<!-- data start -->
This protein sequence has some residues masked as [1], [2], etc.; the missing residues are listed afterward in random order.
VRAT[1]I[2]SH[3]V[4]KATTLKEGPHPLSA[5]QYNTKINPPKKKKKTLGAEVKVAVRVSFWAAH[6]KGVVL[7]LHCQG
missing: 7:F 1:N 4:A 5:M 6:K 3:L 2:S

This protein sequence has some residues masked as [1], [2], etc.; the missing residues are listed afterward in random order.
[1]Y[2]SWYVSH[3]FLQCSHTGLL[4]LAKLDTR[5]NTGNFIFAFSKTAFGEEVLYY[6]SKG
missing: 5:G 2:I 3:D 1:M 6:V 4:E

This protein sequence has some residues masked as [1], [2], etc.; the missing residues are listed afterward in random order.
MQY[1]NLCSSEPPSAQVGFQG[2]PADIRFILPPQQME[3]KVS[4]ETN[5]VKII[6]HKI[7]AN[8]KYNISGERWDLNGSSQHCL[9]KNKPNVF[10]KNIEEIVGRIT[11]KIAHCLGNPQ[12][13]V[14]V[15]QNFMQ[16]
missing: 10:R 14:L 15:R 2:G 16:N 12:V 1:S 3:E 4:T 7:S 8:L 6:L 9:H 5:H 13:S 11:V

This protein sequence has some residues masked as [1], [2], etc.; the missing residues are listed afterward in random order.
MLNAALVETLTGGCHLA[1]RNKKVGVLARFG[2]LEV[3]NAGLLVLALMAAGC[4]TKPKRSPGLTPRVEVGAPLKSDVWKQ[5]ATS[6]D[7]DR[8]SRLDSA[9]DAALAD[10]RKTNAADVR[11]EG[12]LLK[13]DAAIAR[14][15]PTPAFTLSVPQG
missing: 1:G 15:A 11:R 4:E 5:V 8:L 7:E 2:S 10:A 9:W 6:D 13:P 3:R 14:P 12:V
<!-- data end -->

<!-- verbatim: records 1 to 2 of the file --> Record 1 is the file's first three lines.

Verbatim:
This protein sequence has some residues masked as [1], [2], etc.; the missing residues are listed afterward in random order.
VRAT[1]I[2]SH[3]V[4]KATTLKEGPHPLSA[5]QYNTKINPPKKKKKTLGAEVKVAVRVSFWAAH[6]KGVVL[7]LHCQG
missing: 7:F 1:N 4:A 5:M 6:K 3:L 2:S

This protein sequence has some residues masked as [1], [2], etc.; the missing residues are listed afterward in random order.
[1]Y[2]SWYVSH[3]FLQCSHTGLL[4]LAKLDTR[5]NTGNFIFAFSKTAFGEEVLYY[6]SKG
missing: 5:G 2:I 3:D 1:M 6:V 4:E